Those very athmospheric moments however don't hold on for to long, after some more dialog one hops into the HEV suit and the real game begins. Sadly it pretty much manages to destroy everything that was build up in the first few moments extremly quickly. Instead of continuing to providing an athmospheric environment, the game falls back to pretty standard 08/15 first-person-shooter gameplay, no big suprises, just standard run and shoot. The game continues with a ton of classic FPS faults, for one Gorden simply never uses his hands, wheels magically turn, barrels are lifted by magic, ledder climbing is done free handed and button pushing of course as well. It of course doesn't stop there, Gorden doesn't have legs either, just the standard flying gun and nothing else, feels like a direct throwback into 1996, a huge dissapointment. The controls also feel rather slugish, often one bounces into objects or gets stuck on edges, there were also some sections with slippery ground which controlled totally weird. The biggest downer however is the stupid level design, instead of presenting a believable world, the game provides a series of boring by-the-book gameplay situtions. If there is some Barnacle on the ceiling, there for sure is an exploding barrel near by. If there is a ramb to lift, there for sure are some conveniently placed barrels you can use to lift it near by. And so on, it feels totally fake and pointless, the whole game turns into run&shoot, then a short stop to solve a little stupid puzzle, then continue with run&shoot, repeat ad invinutum. Every now and then you run into a little hideout of some person that says a few meaningless words, but those hideouts are always placed just three meters away from the action, completly unbelievable and stupid. It of course doesn't help that the controls aren't that good either, this might be the fault of the console port, but having to manually switch weapons everytime one has to crack some piece of wood with the crowbar really ruins the immersion quite a bit, this is especially true since the secondary fire so far doesn't have any effect with any weapon. ResidentEvil4 and Halo did much better then that, since they made using the knife, kicking and granate throwing a single-button action, so you could simply use it when needed instead of being forced to wriggle around in the weapon menu.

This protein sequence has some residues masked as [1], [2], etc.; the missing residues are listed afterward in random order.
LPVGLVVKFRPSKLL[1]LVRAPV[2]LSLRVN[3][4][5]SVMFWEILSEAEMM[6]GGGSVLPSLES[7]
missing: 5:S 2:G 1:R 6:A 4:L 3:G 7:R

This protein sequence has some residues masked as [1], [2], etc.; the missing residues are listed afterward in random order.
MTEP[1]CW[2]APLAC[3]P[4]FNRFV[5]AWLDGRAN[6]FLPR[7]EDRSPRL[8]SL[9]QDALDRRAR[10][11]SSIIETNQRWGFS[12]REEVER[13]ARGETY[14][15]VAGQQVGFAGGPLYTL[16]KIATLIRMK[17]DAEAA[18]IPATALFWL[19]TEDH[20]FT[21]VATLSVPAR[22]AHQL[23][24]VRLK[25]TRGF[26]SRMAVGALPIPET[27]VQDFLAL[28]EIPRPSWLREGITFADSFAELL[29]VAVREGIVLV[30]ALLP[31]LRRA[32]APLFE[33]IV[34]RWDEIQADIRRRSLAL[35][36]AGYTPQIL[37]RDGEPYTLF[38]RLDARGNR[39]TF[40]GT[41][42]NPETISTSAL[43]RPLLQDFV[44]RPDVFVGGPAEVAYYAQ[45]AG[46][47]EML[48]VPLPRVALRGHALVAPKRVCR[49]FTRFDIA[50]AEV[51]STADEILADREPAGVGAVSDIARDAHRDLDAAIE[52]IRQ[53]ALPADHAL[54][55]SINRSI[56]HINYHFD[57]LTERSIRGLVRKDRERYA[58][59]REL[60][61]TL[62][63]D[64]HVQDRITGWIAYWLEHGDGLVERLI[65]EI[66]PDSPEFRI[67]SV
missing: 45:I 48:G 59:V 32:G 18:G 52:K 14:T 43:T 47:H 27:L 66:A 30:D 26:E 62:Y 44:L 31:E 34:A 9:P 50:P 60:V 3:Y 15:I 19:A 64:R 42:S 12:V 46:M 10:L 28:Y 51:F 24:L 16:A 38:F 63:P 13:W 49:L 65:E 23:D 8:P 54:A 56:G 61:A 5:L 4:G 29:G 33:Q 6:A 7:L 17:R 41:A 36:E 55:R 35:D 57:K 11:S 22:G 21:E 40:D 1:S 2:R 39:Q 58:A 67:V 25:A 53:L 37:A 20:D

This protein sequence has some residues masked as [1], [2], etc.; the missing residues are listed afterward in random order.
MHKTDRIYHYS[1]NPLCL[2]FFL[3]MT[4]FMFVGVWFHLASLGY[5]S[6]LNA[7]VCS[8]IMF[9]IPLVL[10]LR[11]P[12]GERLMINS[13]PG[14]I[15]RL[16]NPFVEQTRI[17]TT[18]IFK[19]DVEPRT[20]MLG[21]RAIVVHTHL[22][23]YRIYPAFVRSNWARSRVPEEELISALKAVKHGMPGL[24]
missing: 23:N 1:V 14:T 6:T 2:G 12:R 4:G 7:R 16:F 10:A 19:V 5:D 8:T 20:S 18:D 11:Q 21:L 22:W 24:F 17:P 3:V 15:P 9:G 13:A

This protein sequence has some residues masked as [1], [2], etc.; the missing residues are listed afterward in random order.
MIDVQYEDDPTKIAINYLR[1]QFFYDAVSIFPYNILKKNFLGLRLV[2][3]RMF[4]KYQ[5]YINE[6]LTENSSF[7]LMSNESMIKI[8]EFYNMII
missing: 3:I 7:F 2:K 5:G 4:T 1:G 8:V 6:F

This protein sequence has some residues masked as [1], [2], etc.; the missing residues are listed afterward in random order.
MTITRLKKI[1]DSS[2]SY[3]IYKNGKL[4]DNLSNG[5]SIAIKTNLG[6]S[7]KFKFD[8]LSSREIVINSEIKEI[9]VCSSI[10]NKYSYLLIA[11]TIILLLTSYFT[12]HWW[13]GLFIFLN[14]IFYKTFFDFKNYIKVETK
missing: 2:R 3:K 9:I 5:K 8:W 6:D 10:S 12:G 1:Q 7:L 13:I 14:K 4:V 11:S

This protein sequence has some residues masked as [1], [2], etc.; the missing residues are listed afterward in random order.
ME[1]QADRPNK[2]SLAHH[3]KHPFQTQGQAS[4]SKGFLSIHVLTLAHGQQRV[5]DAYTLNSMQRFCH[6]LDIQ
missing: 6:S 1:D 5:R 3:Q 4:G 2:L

The vehicle driving on water again, feels equally pointless, you drive, stop, do puzzle, continue to drive. The track itself doesn't even provide much challange and neither does the collision detection feel right, the Half Life 2 designers should have had a look at WaveRace on how to get water driving feel realistic and how to properly react to collisions. Oh, have I mention that Gordon again steers by the sole power of his mind? Really looks like he has a gravity gun build into his head...

Anyway, lets come to an end for this time. I only have played 120min so far, but except the excelent beginning, the game really disapointed for most part. The graphic is nice, the gameplay however is the very same that pretty much every other first person shooter in the last 10 years head, it might look a bit prettier then average, but graphics aside Half Life 2 doesn't really offer much.

Friday, September 08, 2006

Homebrew NintendoDS Development

I have spend the past week to get into homebrew NintendoDS development, went pretty well so far. The development environment in the form of devkitPro is solid and very easy to install, just untar, set two environment variables and you can start compiling NintendoDS software, some nice examples are provided as well.

Testing the NintendoDS software is a littel bit more tricky, so far I haven't found any NintendoDS emulator for GNU/Linux, some of the Windows ones however do work well under Wine. DeSmuME works the best for me closly followed by no$gba, the other in form of iDeas, ensata, Dualis and DSemu either failed to run under Wine or more likly simply failed to emulate the NintendoDS in a form that would make them usefull for testing (ie. either far to slow, completly screwed up display and such).

On development on the NintendoDS itself, its actually very easy, load a bit of graphics in some memory location here, set some bit flags there and more sooner then later you end up with something that looks already like half a game. One throuble however is the touchscreen, while easy to get basic coordinates, its extremly imprecise in the center, meaning your cursor will jump around like crazy unless you push quite hard on the touchscreen, some interpolation might help to remove those jitters, however havn't tested them yet.

Anyway, here two videos which show what I have done so far:

Saturday, February 11, 2006

MechAssault2: Lone Wolf Review

Die Grafik ist nur maessig, klar gibts ein paar schicke Effekte (detonation eines Mechs, Tarnung, etc.) aber viel mehr auch nicht, das Terrain schaut recht eintoenig und undetaliert aus, besonders wenn man zu Fuss unterwegs ist, die Mechs vermitteln ebendso auch ueberhaupt nicht das Gefuehl von Groesse, alles schaut mehr nach "Spielzeugauto" aus als nach Kriegsgebiet in dem ein paar Mechs unterwegs sind, fuer ein Mech Spiel schlichtweg fatal. Der Mangel einer Cockpitperspektive tut sein uebriges. Echte Atmosphaere kommt von der Seite also nicht wirklich auf, die Grafik schaut letztendlich aus wie auf Hochglanz poliert ohne echte Substanz. Einzig die Charaktermodele in den Zwischensequenzen schauen ziemlich gut aus, aber da in den Zwischensequenzen nicht viel interessantes passiert hilft das auch nicht viel.